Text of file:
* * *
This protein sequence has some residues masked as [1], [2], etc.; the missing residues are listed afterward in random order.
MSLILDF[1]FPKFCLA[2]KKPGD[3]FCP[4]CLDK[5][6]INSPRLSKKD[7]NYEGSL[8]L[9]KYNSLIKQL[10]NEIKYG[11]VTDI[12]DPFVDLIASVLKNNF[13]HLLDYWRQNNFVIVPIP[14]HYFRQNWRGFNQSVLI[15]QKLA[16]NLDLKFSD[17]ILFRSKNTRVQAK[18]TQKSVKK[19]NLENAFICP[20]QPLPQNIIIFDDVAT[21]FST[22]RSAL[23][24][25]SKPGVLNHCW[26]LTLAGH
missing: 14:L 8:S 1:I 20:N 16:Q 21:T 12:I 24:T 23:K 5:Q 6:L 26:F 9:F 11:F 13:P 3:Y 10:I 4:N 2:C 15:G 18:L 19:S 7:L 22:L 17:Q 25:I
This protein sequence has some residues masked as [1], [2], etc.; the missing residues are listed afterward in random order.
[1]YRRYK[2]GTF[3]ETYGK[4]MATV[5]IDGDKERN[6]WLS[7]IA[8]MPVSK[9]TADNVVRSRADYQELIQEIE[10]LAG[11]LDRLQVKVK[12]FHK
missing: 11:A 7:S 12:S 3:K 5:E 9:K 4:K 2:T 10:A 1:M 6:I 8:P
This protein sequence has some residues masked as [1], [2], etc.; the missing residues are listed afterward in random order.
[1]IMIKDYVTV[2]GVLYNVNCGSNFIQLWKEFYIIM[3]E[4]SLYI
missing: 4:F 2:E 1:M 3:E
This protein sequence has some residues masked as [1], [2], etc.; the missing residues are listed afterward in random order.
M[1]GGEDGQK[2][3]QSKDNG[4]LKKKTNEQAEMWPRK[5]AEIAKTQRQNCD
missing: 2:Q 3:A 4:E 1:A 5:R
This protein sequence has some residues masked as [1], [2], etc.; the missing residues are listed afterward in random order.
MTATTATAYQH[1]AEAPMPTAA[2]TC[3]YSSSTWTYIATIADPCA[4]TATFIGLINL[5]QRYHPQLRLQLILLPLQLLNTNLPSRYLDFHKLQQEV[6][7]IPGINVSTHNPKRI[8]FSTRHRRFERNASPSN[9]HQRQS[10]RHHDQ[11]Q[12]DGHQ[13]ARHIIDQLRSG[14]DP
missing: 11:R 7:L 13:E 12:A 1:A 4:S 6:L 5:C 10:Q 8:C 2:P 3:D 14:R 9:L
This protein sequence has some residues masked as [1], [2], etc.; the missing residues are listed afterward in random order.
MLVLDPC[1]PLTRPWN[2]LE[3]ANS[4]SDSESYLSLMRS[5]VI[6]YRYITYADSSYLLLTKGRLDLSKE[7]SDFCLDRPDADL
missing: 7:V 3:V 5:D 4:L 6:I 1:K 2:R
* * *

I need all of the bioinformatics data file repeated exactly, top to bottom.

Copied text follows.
This protein sequence has some residues masked as [1], [2], etc.; the missing residues are listed afterward in random order.
MSLILDF[1]FPKFCLA[2]KKPGD[3]FCP[4]CLDK[5][6]INSPRLSKKD[7]NYEGSL[8]L[9]KYNSLIKQL[10]NEIKYG[11]VTDI[12]DPFVDLIASVLKNNF[13]HLLDYWRQNNFVIVPIP[14]HYFRQNWRGFNQSVLI[15]QKLA[16]NLDLKFSD[17]ILFRSKNTRVQAK[18]TQKSVKK[19]NLENAFICP[20]QPLPQNIIIFDDVAT[21]FST[22]RSAL[23][24][25]SKPGVLNHCW[26]LTLAGH
missing: 14:L 8:S 1:I 20:N 16:Q 21:T 12:I 24:T 23:K 5:Q 6:L 26:F 9:F 11:F 13:P 3:Y 10:I 4:N 2:C 15:G 18:L 19:S 7:L 22:L 17:Q 25:I
This protein sequence has some residues masked as [1], [2], etc.; the missing residues are listed afterward in random order.
[1]YRRYK[2]GTF[3]ETYGK[4]MATV[5]IDGDKERN[6]WLS[7]IA[8]MPVSK[9]TADNVVRSRADYQELIQEIE[10]LAG[11]LDRLQVKVK[12]FHK
missing: 11:A 7:S 12:S 3:K 5:E 9:K 4:K 2:T 10:A 1:M 6:I 8:P
This protein sequence has some residues masked as [1], [2], etc.; the missing residues are listed afterward in random order.
[1]IMIKDYVTV[2]GVLYNVNCGSNFIQLWKEFYIIM[3]E[4]SLYI
missing: 4:F 2:E 1:M 3:E
This protein sequence has some residues masked as [1], [2], etc.; the missing residues are listed afterward in random order.
M[1]GGEDGQK[2][3]QSKDNG[4]LKKKTNEQAEMWPRK[5]AEIAKTQRQNCD
missing: 2:Q 3:A 4:E 1:A 5:R
This protein sequence has some residues masked as [1], [2], etc.; the missing residues are listed afterward in random order.
MTATTATAYQH[1]AEAPMPTAA[2]TC[3]YSSSTWTYIATIADPCA[4]TATFIGLINL[5]QRYHPQLRLQLILLPLQLLNTNLPSRYLDFHKLQQEV[6][7]IPGINVSTHNPKRI[8]FSTRHRRFERNASPSN[9]HQRQS[10]RHHDQ[11]Q[12]DGHQ[13]ARHIIDQLRSG[14]DP
missing: 11:R 7:L 13:E 12:A 1:A 4:S 6:L 5:C 10:Q 8:C 2:P 3:D 14:R 9:L
This protein sequence has some residues masked as [1], [2], etc.; the missing residues are listed afterward in random order.
MLVLDPC[1]PLTRPWN[2]LE[3]ANS[4]SDSESYLSLMRS[5]VI[6]YRYITYADSSYLLLTKGRLDLSKE[7]SDFCLDRPDADL
missing: 7:V 3:V 5:D 4:L 6:I 1:K 2:R